The UK will see its tax burden increase to its highest level in more than 30 years as public services spending falls to just under 38% of GDP.

Tax receipts are expected to hit more than 37% of national income for the first time since the late Margaret Thatcher's government in 1986, the Institute for Fiscal Studies (IFS) said.

In its forecast, the IFS said the government is planning to rely more on tax, with another £17bn worth of increases planned during the current parliament.

In the organisation's annual report on the economy, IFS director Paul Johnson also warned that the tax burden is likely to rise further as the government has to find another £40bn of savings in the next parliament to keep to its promise of a surplus budget by the early 2020s.

UK borrowing is the fourth highest among the world's 28 advanced economies and its national debt is the highest since 1966, The Times reports.

HMRC plans to enforce tougher penalties for accountants and advisers who help their clients dodge taxes
Tax burden in the UK set to rise to the highest in 30 years. Reuters

The newspaper notes that although Chancellor Philip Hammond has somewhat eased the fiscal rules set down by his predecessor, George Osborne, in the longer term, his hands may be tied.

Hammond is set to table his budget on 8 March 2017 and has said that he does not want it to be a big policy event.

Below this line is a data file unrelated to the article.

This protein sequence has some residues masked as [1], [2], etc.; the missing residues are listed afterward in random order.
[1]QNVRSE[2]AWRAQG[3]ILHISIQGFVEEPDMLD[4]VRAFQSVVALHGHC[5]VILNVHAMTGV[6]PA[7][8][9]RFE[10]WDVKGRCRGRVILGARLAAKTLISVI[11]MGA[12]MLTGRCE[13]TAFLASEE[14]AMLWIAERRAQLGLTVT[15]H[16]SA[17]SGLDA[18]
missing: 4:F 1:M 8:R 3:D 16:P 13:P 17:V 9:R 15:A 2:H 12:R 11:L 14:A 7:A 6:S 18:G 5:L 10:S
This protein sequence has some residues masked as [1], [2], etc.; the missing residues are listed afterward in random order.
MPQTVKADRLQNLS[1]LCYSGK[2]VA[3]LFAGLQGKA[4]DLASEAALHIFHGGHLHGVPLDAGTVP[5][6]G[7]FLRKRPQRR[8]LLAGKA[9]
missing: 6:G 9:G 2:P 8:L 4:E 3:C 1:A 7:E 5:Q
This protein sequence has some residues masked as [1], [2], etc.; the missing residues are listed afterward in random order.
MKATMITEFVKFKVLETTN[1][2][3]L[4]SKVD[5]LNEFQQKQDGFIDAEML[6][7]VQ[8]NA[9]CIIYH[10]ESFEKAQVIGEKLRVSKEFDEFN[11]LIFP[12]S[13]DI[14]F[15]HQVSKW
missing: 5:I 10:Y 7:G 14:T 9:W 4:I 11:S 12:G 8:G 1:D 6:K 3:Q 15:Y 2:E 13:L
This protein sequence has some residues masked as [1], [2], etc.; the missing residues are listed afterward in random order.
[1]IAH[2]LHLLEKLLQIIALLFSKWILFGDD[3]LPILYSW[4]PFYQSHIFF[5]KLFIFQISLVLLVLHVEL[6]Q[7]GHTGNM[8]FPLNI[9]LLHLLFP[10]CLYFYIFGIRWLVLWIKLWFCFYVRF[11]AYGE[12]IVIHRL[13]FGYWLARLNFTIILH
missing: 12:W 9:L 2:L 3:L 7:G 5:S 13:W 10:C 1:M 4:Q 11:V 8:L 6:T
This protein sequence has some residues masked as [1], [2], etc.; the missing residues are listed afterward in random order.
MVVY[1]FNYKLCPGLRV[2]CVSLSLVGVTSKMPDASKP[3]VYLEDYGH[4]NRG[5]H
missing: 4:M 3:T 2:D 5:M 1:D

The IFS's Johnson, however, noted: "For all the focus on Brexit, the public finances in the next few year look set to be defined by the spending cuts announced by George Osborne.

"Cuts to day-to-day public spending are due to accelerate while the tax burden continues to rise. Even so, the new chancellor may not find it all that easy to meet this target of eliminating the budget deficit in the next parliament.

"Even on central forecasts, that is going to require extending austerity towards the mid-2020s. If the economy does less well than hoped, we may see yet another set of fiscal rules consigned to the dustbin."

Andrew Goodwin, UK economist at Oxford Economics, which produced the forecasts for the IFS report, said that Brexit is not to blame for the state of the public finances, which is a reflection of the underlying economy: "Brexit is not that much of an issue in the medium term."